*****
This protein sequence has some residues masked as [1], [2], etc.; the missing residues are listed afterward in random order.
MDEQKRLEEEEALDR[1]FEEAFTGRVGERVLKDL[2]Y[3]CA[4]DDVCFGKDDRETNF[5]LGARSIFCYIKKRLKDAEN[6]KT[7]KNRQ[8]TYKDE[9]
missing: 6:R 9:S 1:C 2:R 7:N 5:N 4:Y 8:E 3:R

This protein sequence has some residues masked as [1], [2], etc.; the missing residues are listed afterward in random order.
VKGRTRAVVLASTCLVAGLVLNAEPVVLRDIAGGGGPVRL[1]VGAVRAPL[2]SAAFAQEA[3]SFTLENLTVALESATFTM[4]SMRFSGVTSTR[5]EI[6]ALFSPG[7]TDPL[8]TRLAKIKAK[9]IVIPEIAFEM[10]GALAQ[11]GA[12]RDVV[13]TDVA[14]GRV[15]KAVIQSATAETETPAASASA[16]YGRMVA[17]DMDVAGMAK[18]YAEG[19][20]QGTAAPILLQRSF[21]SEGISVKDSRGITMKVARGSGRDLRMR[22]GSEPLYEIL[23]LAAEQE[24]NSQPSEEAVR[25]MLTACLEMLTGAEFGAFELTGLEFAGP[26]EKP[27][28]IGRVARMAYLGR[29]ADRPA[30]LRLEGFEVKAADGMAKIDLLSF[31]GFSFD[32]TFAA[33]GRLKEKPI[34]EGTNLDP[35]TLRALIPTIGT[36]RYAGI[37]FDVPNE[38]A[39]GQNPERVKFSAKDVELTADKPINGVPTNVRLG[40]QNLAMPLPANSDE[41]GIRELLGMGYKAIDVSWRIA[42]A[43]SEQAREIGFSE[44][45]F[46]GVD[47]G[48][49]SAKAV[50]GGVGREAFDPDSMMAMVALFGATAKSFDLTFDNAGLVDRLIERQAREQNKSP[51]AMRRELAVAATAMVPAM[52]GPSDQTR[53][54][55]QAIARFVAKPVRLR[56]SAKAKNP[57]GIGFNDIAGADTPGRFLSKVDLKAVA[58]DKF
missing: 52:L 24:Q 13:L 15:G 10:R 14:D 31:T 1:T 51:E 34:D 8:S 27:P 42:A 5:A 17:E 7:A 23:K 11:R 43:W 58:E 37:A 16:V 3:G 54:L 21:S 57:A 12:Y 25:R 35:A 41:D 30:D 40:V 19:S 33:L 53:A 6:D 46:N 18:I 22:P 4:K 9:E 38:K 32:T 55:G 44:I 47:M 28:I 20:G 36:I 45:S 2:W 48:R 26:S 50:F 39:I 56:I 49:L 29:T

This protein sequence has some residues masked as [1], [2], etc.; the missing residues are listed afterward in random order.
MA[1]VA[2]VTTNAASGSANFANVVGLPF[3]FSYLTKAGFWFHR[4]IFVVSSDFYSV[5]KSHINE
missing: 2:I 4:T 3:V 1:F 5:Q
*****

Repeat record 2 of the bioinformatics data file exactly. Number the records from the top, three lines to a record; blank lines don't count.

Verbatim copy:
This protein sequence has some residues masked as [1], [2], etc.; the missing residues are listed afterward in random order.
VKGRTRAVVLASTCLVAGLVLNAEPVVLRDIAGGGGPVRL[1]VGAVRAPL[2]SAAFAQEA[3]SFTLENLTVALESATFTM[4]SMRFSGVTSTR[5]EI[6]ALFSPG[7]TDPL[8]TRLAKIKAK[9]IVIPEIAFEM[10]GALAQ[11]GA[12]RDVV[13]TDVA[14]GRV[15]KAVIQSATAETETPAASASA[16]YGRMVA[17]DMDVAGMAK[18]YAEG[19][20]QGTAAPILLQRSF[21]SEGISVKDSRGITMKVARGSGRDLRMR[22]GSEPLYEIL[23]LAAEQE[24]NSQPSEEAVR[25]MLTACLEMLTGAEFGAFELTGLEFAGP[26]EKP[27][28]IGRVARMAYLGR[29]ADRPA[30]LRLEGFEVKAADGMAKIDLLSF[31]GFSFD[32]TFAA[33]GRLKEKPI[34]EGTNLDP[35]TLRALIPTIGT[36]RYAGI[37]FDVPNE[38]A[39]GQNPERVKFSAKDVELTADKPINGVPTNVRLG[40]QNLAMPLPANSDE[41]GIRELLGMGYKAIDVSWRIA[42]A[43]SEQAREIGFSE[44][45]F[46]GVD[47]G[48][49]SAKAV[50]GGVGREAFDPDSMMAMVALFGATAKSFDLTFDNAGLVDRLIERQAREQNKSP[51]AMRRELAVAATAMVPAM[52]GPSDQTR[53][54][55]QAIARFVAKPVRLR[56]SAKAKNP[57]GIGFNDIAGADTPGRFLSKVDLKAVA[58]DKF
missing: 52:L 24:Q 13:L 15:G 10:R 14:D 31:T 1:T 51:E 34:D 8:S 27:P 42:A 5:A 17:E 7:A 23:K 11:R 43:W 58:E 37:A 16:V 3:G 54:L 21:S 57:A 12:Y 25:R 35:A 41:D 30:D 40:V 19:S 33:L 53:A 6:D 46:N 18:I 22:P 4:K 9:E 38:K 32:T 55:G 44:I 47:M 28:I 20:G 36:I 45:S 2:W 48:R 26:S 50:F 39:I 56:I 49:L 29:T